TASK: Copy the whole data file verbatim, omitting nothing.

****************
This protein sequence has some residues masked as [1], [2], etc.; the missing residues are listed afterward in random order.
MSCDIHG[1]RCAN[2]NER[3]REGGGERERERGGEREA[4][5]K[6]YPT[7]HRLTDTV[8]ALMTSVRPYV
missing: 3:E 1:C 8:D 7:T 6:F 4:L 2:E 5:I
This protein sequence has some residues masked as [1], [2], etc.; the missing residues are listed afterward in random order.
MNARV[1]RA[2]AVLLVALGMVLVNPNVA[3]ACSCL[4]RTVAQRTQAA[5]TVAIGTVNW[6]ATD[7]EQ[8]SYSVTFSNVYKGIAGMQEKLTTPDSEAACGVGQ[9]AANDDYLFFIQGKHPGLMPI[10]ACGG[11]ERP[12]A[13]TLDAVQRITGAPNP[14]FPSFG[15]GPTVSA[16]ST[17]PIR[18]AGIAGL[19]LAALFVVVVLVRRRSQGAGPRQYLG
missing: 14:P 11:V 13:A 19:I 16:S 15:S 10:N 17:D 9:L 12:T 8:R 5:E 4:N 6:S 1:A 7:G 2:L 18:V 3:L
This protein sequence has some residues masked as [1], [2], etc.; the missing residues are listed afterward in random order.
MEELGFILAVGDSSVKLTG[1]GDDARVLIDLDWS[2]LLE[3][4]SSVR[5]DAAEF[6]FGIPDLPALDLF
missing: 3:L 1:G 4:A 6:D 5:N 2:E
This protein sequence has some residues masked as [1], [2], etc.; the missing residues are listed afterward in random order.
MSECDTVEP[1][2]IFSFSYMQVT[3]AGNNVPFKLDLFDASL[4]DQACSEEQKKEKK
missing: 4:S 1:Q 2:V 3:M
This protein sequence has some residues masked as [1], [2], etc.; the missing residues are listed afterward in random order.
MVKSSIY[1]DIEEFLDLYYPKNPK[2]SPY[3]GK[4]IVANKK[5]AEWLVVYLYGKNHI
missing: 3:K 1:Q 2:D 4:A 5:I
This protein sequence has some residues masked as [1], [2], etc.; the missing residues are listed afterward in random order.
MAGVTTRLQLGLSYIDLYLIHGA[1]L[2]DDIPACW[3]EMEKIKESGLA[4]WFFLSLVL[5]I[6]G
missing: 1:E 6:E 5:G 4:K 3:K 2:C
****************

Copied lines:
This protein sequence has some residues masked as [1], [2], etc.; the missing residues are listed afterward in random order.
MSCDIHG[1]RCAN[2]NER[3]REGGGERERERGGEREA[4][5]K[6]YPT[7]HRLTDTV[8]ALMTSVRPYV
missing: 3:E 1:C 8:D 7:T 6:F 4:L 2:E 5:I
This protein sequence has some residues masked as [1], [2], etc.; the missing residues are listed afterward in random order.
MNARV[1]RA[2]AVLLVALGMVLVNPNVA[3]ACSCL[4]RTVAQRTQAA[5]TVAIGTVNW[6]ATD[7]EQ[8]SYSVTFSNVYKGIAGMQEKLTTPDSEAACGVGQ[9]AANDDYLFFIQGKHPGLMPI[10]ACGG[11]ERP[12]A[13]TLDAVQRITGAPNP[14]FPSFG[15]GPTVSA[16]ST[17]PIR[18]AGIAGL[19]LAALFVVVVLVRRRSQGAGPRQYLG
missing: 14:P 11:V 13:A 19:I 16:S 15:S 10:N 17:D 9:L 12:T 8:R 5:E 4:N 6:S 1:A 7:G 2:L 18:V 3:L
This protein sequence has some residues masked as [1], [2], etc.; the missing residues are listed afterward in random order.
MEELGFILAVGDSSVKLTG[1]GDDARVLIDLDWS[2]LLE[3][4]SSVR[5]DAAEF[6]FGIPDLPALDLF
missing: 3:L 1:G 4:A 6:D 5:N 2:E
This protein sequence has some residues masked as [1], [2], etc.; the missing residues are listed afterward in random order.
MSECDTVEP[1][2]IFSFSYMQVT[3]AGNNVPFKLDLFDASL[4]DQACSEEQKKEKK
missing: 4:S 1:Q 2:V 3:M
This protein sequence has some residues masked as [1], [2], etc.; the missing residues are listed afterward in random order.
MVKSSIY[1]DIEEFLDLYYPKNPK[2]SPY[3]GK[4]IVANKK[5]AEWLVVYLYGKNHI
missing: 3:K 1:Q 2:D 4:A 5:I
This protein sequence has some residues masked as [1], [2], etc.; the missing residues are listed afterward in random order.
MAGVTTRLQLGLSYIDLYLIHGA[1]L[2]DDIPACW[3]EMEKIKESGLA[4]WFFLSLVL[5]I[6]G
missing: 1:E 6:E 5:G 4:K 3:K 2:C